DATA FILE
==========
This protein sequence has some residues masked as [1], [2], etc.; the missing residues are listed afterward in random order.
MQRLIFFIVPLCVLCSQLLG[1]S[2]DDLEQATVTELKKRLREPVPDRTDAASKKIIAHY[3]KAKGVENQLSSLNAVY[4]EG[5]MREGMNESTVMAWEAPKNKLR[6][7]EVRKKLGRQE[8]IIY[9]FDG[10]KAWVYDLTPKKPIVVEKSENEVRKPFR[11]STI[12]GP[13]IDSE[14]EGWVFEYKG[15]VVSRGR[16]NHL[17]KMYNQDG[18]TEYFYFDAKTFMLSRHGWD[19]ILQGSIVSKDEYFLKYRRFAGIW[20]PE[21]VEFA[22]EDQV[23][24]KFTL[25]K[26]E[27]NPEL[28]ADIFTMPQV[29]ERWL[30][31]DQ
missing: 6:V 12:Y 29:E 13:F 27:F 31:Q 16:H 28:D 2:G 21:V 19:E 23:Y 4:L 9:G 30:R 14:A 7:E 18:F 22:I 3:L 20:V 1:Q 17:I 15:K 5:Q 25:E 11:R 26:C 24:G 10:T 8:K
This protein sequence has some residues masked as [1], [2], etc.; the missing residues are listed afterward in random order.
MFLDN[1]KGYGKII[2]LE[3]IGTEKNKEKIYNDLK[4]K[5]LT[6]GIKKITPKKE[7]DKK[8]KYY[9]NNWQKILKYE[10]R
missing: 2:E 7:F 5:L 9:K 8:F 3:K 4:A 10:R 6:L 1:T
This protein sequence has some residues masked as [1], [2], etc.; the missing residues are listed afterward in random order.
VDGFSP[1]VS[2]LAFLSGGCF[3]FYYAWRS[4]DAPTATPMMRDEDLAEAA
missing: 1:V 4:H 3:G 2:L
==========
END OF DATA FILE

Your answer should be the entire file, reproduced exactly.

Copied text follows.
This protein sequence has some residues masked as [1], [2], etc.; the missing residues are listed afterward in random order.
MQRLIFFIVPLCVLCSQLLG[1]S[2]DDLEQATVTELKKRLREPVPDRTDAASKKIIAHY[3]KAKGVENQLSSLNAVY[4]EG[5]MREGMNESTVMAWEAPKNKLR[6][7]EVRKKLGRQE[8]IIY[9]FDG[10]KAWVYDLTPKKPIVVEKSENEVRKPFR[11]STI[12]GP[13]IDSE[14]EGWVFEYKG[15]VVSRGR[16]NHL[17]KMYNQDG[18]TEYFYFDAKTFMLSRHGWD[19]ILQGSIVSKDEYFLKYRRFAGIW[20]PE[21]VEFA[22]EDQV[23][24]KFTL[25]K[26]E[27]NPEL[28]ADIFTMPQV[29]ERWL[30][31]DQ
missing: 6:V 12:Y 29:E 13:F 27:F 31:Q 16:H 28:D 2:G 21:V 19:E 23:Y 4:L 9:G 30:R 14:A 7:E 18:F 22:I 3:L 20:V 1:Q 17:I 15:K 5:Q 25:E 11:R 26:C 24:G 10:T 8:K
This protein sequence has some residues masked as [1], [2], etc.; the missing residues are listed afterward in random order.
MFLDN[1]KGYGKII[2]LE[3]IGTEKNKEKIYNDLK[4]K[5]LT[6]GIKKITPKKE[7]DKK[8]KYY[9]NNWQKILKYE[10]R
missing: 2:E 7:F 5:L 9:K 8:F 3:K 4:A 10:R 6:L 1:T
This protein sequence has some residues masked as [1], [2], etc.; the missing residues are listed afterward in random order.
VDGFSP[1]VS[2]LAFLSGGCF[3]FYYAWRS[4]DAPTATPMMRDEDLAEAA
missing: 1:V 4:H 3:G 2:L